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13 Nov 2002 : Column 46continued
Mr. David Clelland (Tyne Bridge): I congratulate my right hon. Friend the Member for Carrick, Cumnock and Doon Valley (Mr. Foulkes) and my hon. Friend the Member for Bethnal Green and Bow (Ms King) on their speeches, which were excellent.
There is much to welcome in the Government's programme for the Session, which is being debated at a time when the world is preoccupied with the war against terrorism and, we hope, avoiding a war between nations. I hope that in the next few months there will be positive advances on both fronts. As we witness yet another period of famine in Ethiopia that threatens the lives of millions of people and yet more trouble between Israel and the Palestinians, we must recognise that the great injustices and inequalities in the world that starve the helpless feed the terrorists.
The Queen's Speech is predominantly about domestic issues, and I shall concentrate on its contents in that respect. There is much in the speech about the need to step up the fight against crime and antisocial behaviour. I support that and look forward to the measures announced in the speech achieving a reduction in both areas. It is true that crime is not as prevalent as the perception and fear of it would suggest, but if people are intimidated into restricting their social activities and their freedom to move about their neighbourhoods because of that perception, we are not winning the war against crime.
Similarly, if people's lives are blighted by the yobbish, selfish and antisocial activities of others, we are not winning the war against antisocial behaviour. It is that sort of behaviour that most blights people's livesmore than crime, more than terrorism and more than the fear of warsbecause it is local and personal to thousands of our citizens throughout the country.
Rev. Martin Smyth: Does the hon. Gentleman accept that there is a great possibility that the apparent decline in crime is, rather, a decline in recorded crime and that people are not recording it any longer because they are disillusioned?
I hope that the measures announced in the Loyal Address will have an impact on those and related problems, such as the indiscriminate scattering of litter on our streets, the chewing gum problem, animal excretions, people who empty the contents of their cars on to the side of the road and even throw rubbish out of moving vehicles on to roads and motorways. When I compare the state of some of the streets in our towns and cities with some of our close neighbours in Europe, I am ashamed that so many of our people seem oblivious to the way in which litter blights their environment, to say nothing of the vermin and disease that it attracts. We need a combination of penalties and education to begin to make inroads into the problems of litter, and a step change in our approach to recycling and the reduction of unnecessary packaging.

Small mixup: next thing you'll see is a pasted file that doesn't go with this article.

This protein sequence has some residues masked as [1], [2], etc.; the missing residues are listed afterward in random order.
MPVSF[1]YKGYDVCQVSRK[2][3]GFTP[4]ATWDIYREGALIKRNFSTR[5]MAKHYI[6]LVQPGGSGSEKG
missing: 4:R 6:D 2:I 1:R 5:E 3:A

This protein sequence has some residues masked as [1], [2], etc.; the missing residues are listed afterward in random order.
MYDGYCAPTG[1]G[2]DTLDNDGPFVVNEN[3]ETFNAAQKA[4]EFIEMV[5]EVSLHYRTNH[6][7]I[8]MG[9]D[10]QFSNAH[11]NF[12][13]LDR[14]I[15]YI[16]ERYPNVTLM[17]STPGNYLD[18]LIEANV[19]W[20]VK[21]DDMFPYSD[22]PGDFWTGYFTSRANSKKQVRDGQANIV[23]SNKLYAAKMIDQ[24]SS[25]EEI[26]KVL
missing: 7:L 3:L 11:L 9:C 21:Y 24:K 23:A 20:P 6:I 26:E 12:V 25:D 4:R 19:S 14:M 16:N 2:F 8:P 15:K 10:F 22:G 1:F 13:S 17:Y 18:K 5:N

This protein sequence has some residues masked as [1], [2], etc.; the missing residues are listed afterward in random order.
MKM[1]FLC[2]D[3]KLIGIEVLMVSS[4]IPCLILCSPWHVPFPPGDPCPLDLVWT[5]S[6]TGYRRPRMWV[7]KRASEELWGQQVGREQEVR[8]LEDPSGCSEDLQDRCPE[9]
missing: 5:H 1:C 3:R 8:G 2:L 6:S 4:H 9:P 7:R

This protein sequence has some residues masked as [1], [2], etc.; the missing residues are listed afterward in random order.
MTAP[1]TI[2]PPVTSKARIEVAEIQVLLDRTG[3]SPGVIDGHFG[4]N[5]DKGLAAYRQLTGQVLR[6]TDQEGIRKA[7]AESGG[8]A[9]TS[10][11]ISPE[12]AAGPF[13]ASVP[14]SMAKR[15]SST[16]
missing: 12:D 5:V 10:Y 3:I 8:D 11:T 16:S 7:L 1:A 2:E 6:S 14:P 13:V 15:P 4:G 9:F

In my remarks on last year's Queen's Speech, I highlighted the fact that antisocial and neighbourhood problems could be reduced with the co-operation of private landlords. Indeed, in Newcastle and Gateshead, voluntary arrangements between landlords and the local authorities have had an effect. However, too many landlords are not interested in the effects that the behaviour of their tenants or indeed the condition of their properties have on the rest of the neighbourhood. We have heard from my right hon. Friend the Member for Rother Valley (Mr. Barron) of similar problems in his constituency.
In Newcastle and Gateshead, we know from bitter experience how that can lead to the complete rundown of an area, with decent people being driven out and their empty homes vandalised and often burned out. The resulting devaluation of the properties leaves people in negative equity and the whole area looking like something from the blitz. Houses are then sold off for knockdown prices andsurprise, surprisewho buys them? Often, it is the very landlords whose neglect contributed to the disaster in the first place. They then go to the local authority, asking for grants to help to restore the properties and increase their value. The fact that people can profit from such activity is even more unpalatable than the misery that they cause doing it.
Mr. Roy Beggs (East Antrim): Does the hon. Gentleman agree that another serious anomaly is that tenants in some private properties pay rents that are nearly twice what would be paid normally in council-owned properties, despite the fact that private landlords are allowing the properties to deteriorate? Surely someone should step in soon to ensure that tenants get a fair deal.